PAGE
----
There is a common misconception in our culture that love is a feeling, that it happens automatically, and that the lover has no control over its coming and its going. This is readily apparent in the high divorce rate, in the apathy and carelessness of ‘casual sex’, and in the shamelessness of the media (probably the loudest promoter of this myth). Part of this is probably due to the fact that physical and romantic attractions do encompass a great deal of feeling and emotion, both of which tend to be very salient and thus more easily recognized and, to an extent, more easily defined and demonstrated. And so long as these feelings and emotions continue, love is easy to extend.
The trouble is that love, while inherently very emotional, is really a decision made by the lover on behalf of the loved. It is a definitive commitment, made at a specific point, by the lover that says, “No matter what happens and no matter how my feelings may fluctuate and change, I will love this individual.” Because feelings do shift and change over time, across every topic and issue. That is part of human nature. But what should not change is the commitment to go on loving someone once that love has been extended.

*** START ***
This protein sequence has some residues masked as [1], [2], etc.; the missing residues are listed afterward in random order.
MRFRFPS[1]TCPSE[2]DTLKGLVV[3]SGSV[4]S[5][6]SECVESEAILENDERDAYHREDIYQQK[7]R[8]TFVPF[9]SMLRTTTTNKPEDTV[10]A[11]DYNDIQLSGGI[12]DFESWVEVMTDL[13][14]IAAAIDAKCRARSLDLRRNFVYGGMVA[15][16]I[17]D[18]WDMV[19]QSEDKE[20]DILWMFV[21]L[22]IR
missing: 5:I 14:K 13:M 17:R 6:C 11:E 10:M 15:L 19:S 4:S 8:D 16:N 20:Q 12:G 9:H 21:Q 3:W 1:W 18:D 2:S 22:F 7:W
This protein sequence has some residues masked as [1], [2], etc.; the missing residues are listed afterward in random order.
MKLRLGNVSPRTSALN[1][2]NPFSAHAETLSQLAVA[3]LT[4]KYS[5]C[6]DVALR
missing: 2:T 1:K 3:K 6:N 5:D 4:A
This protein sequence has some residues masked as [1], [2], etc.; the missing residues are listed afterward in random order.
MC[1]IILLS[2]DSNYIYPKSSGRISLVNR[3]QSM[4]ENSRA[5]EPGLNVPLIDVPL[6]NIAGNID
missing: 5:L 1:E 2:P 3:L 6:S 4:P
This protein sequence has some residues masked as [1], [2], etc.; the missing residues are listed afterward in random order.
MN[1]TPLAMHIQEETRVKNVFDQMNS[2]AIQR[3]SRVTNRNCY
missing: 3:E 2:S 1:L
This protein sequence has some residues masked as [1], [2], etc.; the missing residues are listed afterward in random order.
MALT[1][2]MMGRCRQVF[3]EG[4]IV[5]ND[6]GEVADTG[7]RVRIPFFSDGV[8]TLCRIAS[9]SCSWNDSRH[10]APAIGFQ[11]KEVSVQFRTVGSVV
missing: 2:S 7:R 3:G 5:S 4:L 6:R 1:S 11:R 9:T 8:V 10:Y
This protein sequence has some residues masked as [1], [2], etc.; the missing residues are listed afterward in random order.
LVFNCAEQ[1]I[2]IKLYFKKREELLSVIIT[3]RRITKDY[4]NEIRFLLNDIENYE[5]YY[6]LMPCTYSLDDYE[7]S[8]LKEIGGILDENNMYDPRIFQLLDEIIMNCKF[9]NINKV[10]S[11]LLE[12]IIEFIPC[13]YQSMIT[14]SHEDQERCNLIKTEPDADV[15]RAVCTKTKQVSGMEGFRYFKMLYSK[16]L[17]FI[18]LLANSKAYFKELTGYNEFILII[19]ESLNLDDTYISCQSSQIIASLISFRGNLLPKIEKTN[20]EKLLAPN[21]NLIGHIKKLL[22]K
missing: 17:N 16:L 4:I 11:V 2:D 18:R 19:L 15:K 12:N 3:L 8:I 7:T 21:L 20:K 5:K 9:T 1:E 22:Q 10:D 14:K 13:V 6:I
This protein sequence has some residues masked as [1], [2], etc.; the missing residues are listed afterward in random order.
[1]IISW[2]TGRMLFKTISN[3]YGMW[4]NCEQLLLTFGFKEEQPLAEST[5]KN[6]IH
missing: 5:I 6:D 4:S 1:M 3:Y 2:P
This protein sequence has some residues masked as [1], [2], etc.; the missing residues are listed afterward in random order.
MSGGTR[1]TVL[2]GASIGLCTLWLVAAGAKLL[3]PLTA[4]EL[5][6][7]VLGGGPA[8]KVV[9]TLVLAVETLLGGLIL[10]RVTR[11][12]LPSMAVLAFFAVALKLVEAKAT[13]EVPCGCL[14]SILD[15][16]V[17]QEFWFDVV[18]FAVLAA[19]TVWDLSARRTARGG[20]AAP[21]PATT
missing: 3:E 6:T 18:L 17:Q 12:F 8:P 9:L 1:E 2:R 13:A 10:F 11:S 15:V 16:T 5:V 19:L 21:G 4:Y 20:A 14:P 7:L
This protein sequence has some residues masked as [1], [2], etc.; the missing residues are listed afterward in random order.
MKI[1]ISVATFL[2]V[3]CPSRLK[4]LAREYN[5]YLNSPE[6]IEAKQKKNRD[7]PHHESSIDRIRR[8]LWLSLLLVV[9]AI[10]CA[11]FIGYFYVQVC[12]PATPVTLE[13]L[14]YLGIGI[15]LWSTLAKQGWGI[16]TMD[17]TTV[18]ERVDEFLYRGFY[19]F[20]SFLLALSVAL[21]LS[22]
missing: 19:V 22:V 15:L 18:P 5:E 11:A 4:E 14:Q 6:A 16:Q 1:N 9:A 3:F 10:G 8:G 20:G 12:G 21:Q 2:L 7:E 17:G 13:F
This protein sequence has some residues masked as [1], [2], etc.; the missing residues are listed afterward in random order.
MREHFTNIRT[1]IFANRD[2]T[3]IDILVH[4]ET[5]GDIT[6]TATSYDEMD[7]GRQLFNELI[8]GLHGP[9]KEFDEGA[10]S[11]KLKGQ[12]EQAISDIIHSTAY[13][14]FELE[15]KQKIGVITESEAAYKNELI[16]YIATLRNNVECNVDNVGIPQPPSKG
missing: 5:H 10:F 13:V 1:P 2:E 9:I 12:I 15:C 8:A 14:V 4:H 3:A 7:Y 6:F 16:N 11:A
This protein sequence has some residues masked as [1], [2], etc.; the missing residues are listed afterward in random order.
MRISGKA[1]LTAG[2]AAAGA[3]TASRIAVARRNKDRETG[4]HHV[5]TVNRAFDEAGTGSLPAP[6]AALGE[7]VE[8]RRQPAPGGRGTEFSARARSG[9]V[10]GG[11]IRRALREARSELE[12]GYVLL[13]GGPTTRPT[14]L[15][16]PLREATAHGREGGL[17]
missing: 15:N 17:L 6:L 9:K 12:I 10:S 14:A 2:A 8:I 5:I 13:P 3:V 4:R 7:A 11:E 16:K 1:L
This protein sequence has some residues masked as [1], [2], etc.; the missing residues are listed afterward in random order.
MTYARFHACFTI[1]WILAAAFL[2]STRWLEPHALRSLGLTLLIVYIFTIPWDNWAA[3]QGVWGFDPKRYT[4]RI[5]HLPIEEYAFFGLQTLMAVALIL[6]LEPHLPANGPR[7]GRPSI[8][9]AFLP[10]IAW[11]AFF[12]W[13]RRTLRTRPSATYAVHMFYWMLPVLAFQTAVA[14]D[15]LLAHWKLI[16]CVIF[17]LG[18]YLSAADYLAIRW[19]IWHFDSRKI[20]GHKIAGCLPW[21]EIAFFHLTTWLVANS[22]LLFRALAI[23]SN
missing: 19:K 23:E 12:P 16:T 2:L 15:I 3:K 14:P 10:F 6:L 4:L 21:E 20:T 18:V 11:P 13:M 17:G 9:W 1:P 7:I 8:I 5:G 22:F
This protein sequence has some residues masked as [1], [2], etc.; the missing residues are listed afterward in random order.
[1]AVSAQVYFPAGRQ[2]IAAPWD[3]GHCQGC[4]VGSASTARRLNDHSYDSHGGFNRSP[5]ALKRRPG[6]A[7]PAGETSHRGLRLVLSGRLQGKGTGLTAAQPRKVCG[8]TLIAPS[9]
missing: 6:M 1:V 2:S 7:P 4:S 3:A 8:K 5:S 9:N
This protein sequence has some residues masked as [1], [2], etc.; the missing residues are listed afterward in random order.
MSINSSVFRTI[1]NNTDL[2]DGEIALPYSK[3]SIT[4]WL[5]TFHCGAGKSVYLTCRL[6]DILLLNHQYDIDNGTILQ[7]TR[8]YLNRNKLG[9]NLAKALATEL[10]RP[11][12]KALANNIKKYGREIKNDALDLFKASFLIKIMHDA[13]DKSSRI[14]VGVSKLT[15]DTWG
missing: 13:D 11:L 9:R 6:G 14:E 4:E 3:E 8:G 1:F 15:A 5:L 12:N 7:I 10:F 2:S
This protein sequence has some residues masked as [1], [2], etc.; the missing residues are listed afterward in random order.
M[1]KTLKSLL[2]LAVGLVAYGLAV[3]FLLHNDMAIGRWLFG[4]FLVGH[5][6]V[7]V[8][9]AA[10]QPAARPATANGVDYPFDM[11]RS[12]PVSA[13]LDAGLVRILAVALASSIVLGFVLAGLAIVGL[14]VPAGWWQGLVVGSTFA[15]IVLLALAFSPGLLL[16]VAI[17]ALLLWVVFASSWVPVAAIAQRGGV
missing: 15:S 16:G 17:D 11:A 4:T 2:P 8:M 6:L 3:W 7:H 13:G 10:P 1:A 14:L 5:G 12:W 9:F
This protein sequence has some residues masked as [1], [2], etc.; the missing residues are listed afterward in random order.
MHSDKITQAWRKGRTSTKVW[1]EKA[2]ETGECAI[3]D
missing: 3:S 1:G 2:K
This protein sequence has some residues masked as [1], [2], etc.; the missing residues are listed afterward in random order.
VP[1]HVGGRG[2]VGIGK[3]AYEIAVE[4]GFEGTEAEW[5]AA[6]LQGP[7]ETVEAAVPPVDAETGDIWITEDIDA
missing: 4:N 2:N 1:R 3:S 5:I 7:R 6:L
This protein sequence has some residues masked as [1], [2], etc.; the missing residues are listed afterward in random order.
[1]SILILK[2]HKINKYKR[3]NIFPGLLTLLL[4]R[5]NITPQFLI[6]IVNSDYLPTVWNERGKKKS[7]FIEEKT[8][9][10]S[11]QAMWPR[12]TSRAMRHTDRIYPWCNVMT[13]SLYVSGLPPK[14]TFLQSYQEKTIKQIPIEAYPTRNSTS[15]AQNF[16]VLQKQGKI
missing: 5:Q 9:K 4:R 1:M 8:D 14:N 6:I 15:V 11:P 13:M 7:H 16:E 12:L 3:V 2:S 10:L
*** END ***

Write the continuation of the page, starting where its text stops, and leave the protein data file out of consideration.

Christ tells His people to love with heart, mind, soul, and strength. Paul encourages husbands to love their wives as themselves and as Christ loved the Church. Conscious decisions. And you know Christ didn’t perform his most magnificent work of love because of feeling. No, indeed, He made a conscious decision, submitting his will to the Father, even though His own emotions were encouraging him otherwise.
So, while you may feel an attraction toward someone, even have a ‘crush’ on them, you cannot say that you are ‘in love’ until you have made that decision to do so. Feelings are tremendous facilitators to love, but all too often they deceive and betray, leaving a trail of broken hearts and broken relationships, when they are placed in the driver’s seat of love and relationships.
Feelings make better servants than masters.